War and peace

On this one hundredth anniversary of the end of the First World War, the signs are everywhere that while the people might remember the horrors and heroics of the past, some leaders seem to be forgetting. How else to explain the actions of Turkish President Recep Tayyip Erdogan who is fighting the Kurds, Russian President Vladimir Putin who overran Crimea and portions of Ukraine, and U.S. President Donald Trump who is at war with everyone. In Paris this weekend, only French President Emmanuel Macron and German Chancellor Angela Merkel showed any sign of good grace. Their meeting – in the same rail car used...

Read More ....

Johnny we hardly knew ye

For decades, Sir John A. Macdonald, our founding prime minister, was revered. He’d cobbled together a national government of diverse interests and peoples, built a transcontinental railway and had an uproarious character that involved a tad too much to drink. Today he is vilified, his own words flung back in his face. What happened? Why, the politically correct found him wanting. In 1883, he said in the House of Commons that native children should be taken from their savage parents and taught white ways. At the time, few held different beliefs. Looking back, it’s easy to point a finger and preen. Yet the...

Read More ....

The Hon. Donald S. Macdonald 1932-2018

To understand Donald Stovel Macdonald, who died yesterday, you have to know that he was born and raised in Ottawa amidst great players on the national and international stage. In December 1941, at the age of nine, he walked by himself to Parliament Hill, just to get a glimpse of Winston Churchill being bundled into Centre Block to deliver his “some chicken, some neck” speech. Among the congregation at the church his family attended were two cabinet ministers in the Mackenzie King government, James Lorimer Ilsley and James Layton Ralston. His Sunday School teacher was John Read who later became the only...

Read More ....

Exit stage left

When Justin Trudeau first announced the legalization of cannibis, I thought it was a good idea. Now that the day has almost arrived, I am not so sure. In particular, I have my doubts that legit pot will in any measurable way impinge upon black market sales. Such transactions will still occur after the legit stores are closed. Backstreet dealers might even offer credit for a day or two, another factor that differs from the official pot places. But that’s not my only problem with Trudeau. The USMC has been a bit of a snow job. Trudeau made much of retaining...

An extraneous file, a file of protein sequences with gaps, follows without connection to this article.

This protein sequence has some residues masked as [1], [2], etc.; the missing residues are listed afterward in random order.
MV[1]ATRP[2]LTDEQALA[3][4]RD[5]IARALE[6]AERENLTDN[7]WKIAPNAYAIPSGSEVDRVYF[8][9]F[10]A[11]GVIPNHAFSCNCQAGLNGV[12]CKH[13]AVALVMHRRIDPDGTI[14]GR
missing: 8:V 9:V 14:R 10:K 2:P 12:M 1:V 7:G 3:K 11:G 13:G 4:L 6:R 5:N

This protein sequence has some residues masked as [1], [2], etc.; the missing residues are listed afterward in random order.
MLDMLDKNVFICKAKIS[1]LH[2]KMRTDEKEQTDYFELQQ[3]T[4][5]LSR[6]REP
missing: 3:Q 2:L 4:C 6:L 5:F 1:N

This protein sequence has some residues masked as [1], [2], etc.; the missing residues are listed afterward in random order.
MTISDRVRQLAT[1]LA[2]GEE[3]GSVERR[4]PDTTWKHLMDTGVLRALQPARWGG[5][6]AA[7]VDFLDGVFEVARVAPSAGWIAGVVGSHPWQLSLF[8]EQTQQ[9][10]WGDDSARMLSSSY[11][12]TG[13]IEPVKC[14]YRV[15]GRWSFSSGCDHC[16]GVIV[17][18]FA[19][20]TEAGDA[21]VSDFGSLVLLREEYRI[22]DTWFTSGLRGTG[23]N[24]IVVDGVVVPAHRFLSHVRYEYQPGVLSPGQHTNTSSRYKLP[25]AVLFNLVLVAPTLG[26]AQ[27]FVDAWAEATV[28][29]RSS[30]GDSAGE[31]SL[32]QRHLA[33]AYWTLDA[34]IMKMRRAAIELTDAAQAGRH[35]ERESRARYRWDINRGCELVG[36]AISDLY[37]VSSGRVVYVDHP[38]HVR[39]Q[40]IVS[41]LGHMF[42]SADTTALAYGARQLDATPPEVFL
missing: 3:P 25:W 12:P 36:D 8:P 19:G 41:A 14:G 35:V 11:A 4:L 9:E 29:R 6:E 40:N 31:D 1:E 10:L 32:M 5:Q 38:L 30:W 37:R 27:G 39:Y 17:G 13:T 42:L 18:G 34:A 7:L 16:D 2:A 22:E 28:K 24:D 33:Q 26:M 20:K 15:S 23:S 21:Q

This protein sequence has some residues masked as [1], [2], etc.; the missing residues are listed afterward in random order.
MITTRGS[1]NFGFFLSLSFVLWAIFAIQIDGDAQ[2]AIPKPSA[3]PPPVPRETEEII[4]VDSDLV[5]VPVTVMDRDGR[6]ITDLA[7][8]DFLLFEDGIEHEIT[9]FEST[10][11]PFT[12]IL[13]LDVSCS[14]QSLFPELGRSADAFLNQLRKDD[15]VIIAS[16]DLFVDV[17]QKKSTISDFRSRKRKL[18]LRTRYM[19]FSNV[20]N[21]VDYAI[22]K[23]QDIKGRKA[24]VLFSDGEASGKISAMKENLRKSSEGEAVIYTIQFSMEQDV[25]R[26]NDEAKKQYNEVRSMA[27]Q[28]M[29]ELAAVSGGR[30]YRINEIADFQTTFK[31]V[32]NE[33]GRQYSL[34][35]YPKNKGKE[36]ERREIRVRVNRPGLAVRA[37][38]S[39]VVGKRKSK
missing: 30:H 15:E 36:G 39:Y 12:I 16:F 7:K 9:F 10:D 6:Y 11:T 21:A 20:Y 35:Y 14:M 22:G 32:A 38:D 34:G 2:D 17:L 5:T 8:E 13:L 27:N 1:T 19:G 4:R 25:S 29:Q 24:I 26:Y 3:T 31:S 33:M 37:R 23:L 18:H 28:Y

Read More ....

Gender-bending Shakespeare

Faithful readers may remember my praise for Martha Henry’s performance this season at Stratford as Prospero in “The Tempest.” Imagine my pleasure to see her interviewed Monday night at McMaster University along with Seana McKenna. The two actors appeared as part of The Socrates Project, a series of cultural events running until next summer, sponsored by L. R. “Red” Wilson, a businessman and former McMaster chancellor. The two women were interviewed by CBC’s Eleanor Wachtel. McKenna talked the most, but Henry was the best. In response to a question about how she got into acting, Henry told of owning a dress that made...

Read More ....

Music of the spheres

A sentence on the front page of my morning paper caught my eye. The story was about the meeting between South Korean President Moon Jae-in with North Korea’s leader Kim Jong-un who greeted his visitor while “a brass band played the North Korean leader’s personal arrival song.” Arrival song? Has diplomacy taken on the patina of Major League Baseball where a batter gets to choose the stadium music played as he walks to the plate? For example, Justin Smoak of the Blue Jays takes his practice swings to the sound of Brantley Gilbert’s “The Weekend.” Maybe Kim’s arrival song is simply the modern-day inheritor of campaign...

Read More ....

The quiet of the crowd

I recently attended a lunch at a downtown Toronto location, one of those events with a quick chicken plate followed by a speaker. All the usual niceties were observed including the rhythmic clapping to welcome the arrival of the head table.There also was an acknowledgement – that has become essential at any public gathering – of the specific indigenous nations who once lived on the site. We even had grace and toasted the Queen. How often do those latter elements feature in a program? And then, a mezzo-soprano was introduced to sing O Canada. I joined in, as I always do. I knew the...

Read More ....

Vignettes of summer

Everywhere around there are delightful, unusual and a few sad-making things to see, if only you look. A man is standing under a tree with a Longo’s bag of breadcrumbs. Pigeons feed from both of his outstretched hands and on the ground around. A pigeon rests on each of his shoulders, another perches on his hat. He seems becalmed. He could be in Piazza San Marco in Venice. In front of a stone building the flowers of August abound. The hosta and hollyhocks are pretty much over but remaining in full bloom are rudbeckia, begonia and anemone. A woman in...

Read More ....